I have experimented and A/B’d different
wire. I can tell the difference between stranded and solid-core wire. I can also tell the difference between cloth-covered and stranded
PVC wire. To take it a step further, there is
a difference if the stranded wire is twisted
inside the PVC, or if it’s all laid out parallel to each other. I see many builders today
using bonded or top-coated stranded wire,
and I don’t like this wire for vintage Marshall
amps. It doesn’t sound right.
What specifically doesn’t sound right
Notice I said it doesn’t sound “right,” but
I didn’t say “bad.” We are talking about
vintage Marshall tube amplifiers and recreat-
ing that original tone. The top-coated or
bonded wire does not transfer the signal the
same as a stranded wire does. By stranded, I
mean the wire’s strands are easily separated
and not tinned into one conductor. There’s
more detail in the high-end with stranded
wire. It’s harder to work with, but I much
prefer the tone for these amps. After all, isn’t
that the whole point of the build—the tone?
How do you find your parts?
The best way to find the original parts is to
spend an enormous amount of time con-
tacting every ham radio guy from England
there is. It’s similar to how guys find parts
for old classic cars. You really have to spend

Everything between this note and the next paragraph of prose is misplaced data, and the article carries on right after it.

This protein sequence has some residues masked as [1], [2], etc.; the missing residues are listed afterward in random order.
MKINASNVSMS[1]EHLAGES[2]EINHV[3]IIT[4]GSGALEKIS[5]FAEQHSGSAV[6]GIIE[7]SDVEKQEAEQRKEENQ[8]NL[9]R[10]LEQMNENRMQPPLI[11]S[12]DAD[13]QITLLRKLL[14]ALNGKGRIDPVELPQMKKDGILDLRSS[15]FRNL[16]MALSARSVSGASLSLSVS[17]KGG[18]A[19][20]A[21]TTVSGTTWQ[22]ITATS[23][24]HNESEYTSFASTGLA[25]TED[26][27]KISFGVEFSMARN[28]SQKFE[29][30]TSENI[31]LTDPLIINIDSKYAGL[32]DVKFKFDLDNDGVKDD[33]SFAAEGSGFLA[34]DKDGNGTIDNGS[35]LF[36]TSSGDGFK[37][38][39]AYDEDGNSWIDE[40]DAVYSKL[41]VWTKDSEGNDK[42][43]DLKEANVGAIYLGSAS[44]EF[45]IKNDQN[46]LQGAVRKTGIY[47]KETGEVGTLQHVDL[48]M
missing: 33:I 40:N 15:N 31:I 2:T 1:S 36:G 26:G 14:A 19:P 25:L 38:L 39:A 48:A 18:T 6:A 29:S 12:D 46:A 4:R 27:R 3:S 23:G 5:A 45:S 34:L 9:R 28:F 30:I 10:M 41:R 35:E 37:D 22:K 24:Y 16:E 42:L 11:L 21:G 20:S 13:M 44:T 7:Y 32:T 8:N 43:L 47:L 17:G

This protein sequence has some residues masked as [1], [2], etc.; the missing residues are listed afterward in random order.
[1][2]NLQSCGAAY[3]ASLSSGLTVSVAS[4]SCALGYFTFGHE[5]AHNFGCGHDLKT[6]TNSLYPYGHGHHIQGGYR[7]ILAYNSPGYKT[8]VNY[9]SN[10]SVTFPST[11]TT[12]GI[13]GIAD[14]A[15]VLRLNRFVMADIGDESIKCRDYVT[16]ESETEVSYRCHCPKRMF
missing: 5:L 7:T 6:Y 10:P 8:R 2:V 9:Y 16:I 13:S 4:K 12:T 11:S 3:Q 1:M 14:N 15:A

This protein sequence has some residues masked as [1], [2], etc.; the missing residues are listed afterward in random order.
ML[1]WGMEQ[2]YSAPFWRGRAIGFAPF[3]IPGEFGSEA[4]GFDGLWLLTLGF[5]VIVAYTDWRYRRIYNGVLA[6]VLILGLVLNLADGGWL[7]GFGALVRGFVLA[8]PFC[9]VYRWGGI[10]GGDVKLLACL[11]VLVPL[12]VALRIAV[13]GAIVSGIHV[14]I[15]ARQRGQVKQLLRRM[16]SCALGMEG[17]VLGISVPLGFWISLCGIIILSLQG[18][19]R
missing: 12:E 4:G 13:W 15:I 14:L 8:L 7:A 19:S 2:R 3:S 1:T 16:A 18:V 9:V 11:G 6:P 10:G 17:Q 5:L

a lot of time digging. I love this part of
rebuilding some of the old amps, though!
There are guys I regularly stay in contact
with from England, and I love that they
know I am putting parts they saved for the
past 40 or 45 years to good use. I read an
interview with Jeff Beck not too long ago
and he talked about looking for car parts
in America to complete his hot rods. Same
Are there enough parts to go around to
make a big run of vintage replicas?
I have a large amount of vintage parts for
multiple vintage amp builds, but I treat it on
a case-by-case basis. If I were building a high
quantity of my own designs, I would source
new parts that gave me the tone I wanted.
What do you do if you can’t locate an
If I can’t find an original part, I often make
my own replacement part. In the JTM45/100
replica, I made my own internal fuse holder. I
design and make my own circuit boards for my